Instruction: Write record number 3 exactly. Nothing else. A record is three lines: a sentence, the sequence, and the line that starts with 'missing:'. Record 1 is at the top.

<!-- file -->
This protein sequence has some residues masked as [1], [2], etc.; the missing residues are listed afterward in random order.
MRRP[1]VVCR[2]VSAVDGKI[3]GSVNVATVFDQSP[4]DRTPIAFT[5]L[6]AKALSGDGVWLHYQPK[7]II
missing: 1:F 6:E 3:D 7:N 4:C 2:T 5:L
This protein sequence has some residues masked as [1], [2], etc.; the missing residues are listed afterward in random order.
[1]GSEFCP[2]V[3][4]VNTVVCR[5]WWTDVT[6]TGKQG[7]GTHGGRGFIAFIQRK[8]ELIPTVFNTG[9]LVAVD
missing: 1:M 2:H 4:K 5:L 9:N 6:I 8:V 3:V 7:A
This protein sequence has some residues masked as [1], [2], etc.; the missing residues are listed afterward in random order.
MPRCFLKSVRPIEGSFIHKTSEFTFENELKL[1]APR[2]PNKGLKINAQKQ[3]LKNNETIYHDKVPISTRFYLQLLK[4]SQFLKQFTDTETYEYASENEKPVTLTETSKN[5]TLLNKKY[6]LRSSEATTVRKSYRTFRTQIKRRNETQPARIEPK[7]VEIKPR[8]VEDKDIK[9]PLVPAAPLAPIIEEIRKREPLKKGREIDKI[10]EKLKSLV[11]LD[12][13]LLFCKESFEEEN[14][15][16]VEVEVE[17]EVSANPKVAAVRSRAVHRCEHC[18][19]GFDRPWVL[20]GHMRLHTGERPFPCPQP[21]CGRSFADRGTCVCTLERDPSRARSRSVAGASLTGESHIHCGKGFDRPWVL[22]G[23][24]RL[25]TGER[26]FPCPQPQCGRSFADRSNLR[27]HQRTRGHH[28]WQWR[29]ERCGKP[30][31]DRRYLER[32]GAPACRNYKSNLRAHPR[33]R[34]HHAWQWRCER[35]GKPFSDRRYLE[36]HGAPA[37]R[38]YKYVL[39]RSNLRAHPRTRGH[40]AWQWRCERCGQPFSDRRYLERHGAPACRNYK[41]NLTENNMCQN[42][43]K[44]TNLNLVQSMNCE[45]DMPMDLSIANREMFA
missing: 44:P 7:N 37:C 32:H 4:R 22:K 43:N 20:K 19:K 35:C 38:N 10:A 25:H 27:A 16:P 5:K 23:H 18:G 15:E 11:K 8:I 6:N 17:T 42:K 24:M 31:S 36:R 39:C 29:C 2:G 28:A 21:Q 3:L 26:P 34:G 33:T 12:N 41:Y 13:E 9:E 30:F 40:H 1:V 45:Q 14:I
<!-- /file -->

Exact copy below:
This protein sequence has some residues masked as [1], [2], etc.; the missing residues are listed afterward in random order.
MPRCFLKSVRPIEGSFIHKTSEFTFENELKL[1]APR[2]PNKGLKINAQKQ[3]LKNNETIYHDKVPISTRFYLQLLK[4]SQFLKQFTDTETYEYASENEKPVTLTETSKN[5]TLLNKKY[6]LRSSEATTVRKSYRTFRTQIKRRNETQPARIEPK[7]VEIKPR[8]VEDKDIK[9]PLVPAAPLAPIIEEIRKREPLKKGREIDKI[10]EKLKSLV[11]LD[12][13]LLFCKESFEEEN[14][15][16]VEVEVE[17]EVSANPKVAAVRSRAVHRCEHC[18][19]GFDRPWVL[20]GHMRLHTGERPFPCPQP[21]CGRSFADRGTCVCTLERDPSRARSRSVAGASLTGESHIHCGKGFDRPWVL[22]G[23][24]RL[25]TGER[26]FPCPQPQCGRSFADRSNLR[27]HQRTRGHH[28]WQWR[29]ERCGKP[30][31]DRRYLER[32]GAPACRNYKSNLRAHPR[33]R[34]HHAWQWRCER[35]GKPFSDRRYLE[36]HGAPA[37]R[38]YKYVL[39]RSNLRAHPRTRGH[40]AWQWRCERCGQPFSDRRYLERHGAPACRNYK[41]NLTENNMCQN[42][43]K[44]TNLNLVQSMNCE[45]DMPMDLSIANREMFA
missing: 44:P 7:N 37:C 32:H 4:R 22:K 43:N 20:K 19:K 35:C 38:N 10:A 25:H 27:A 16:P 5:K 23:H 18:G 15:E 11:K 8:I 6:N 17:T 42:K 24:M 31:S 36:R 39:C 29:C 2:G 28:A 21:Q 3:L 26:P 34:G 33:T 12:N 41:Y 13:E 9:E 30:F 40:H 1:V 45:Q 14:I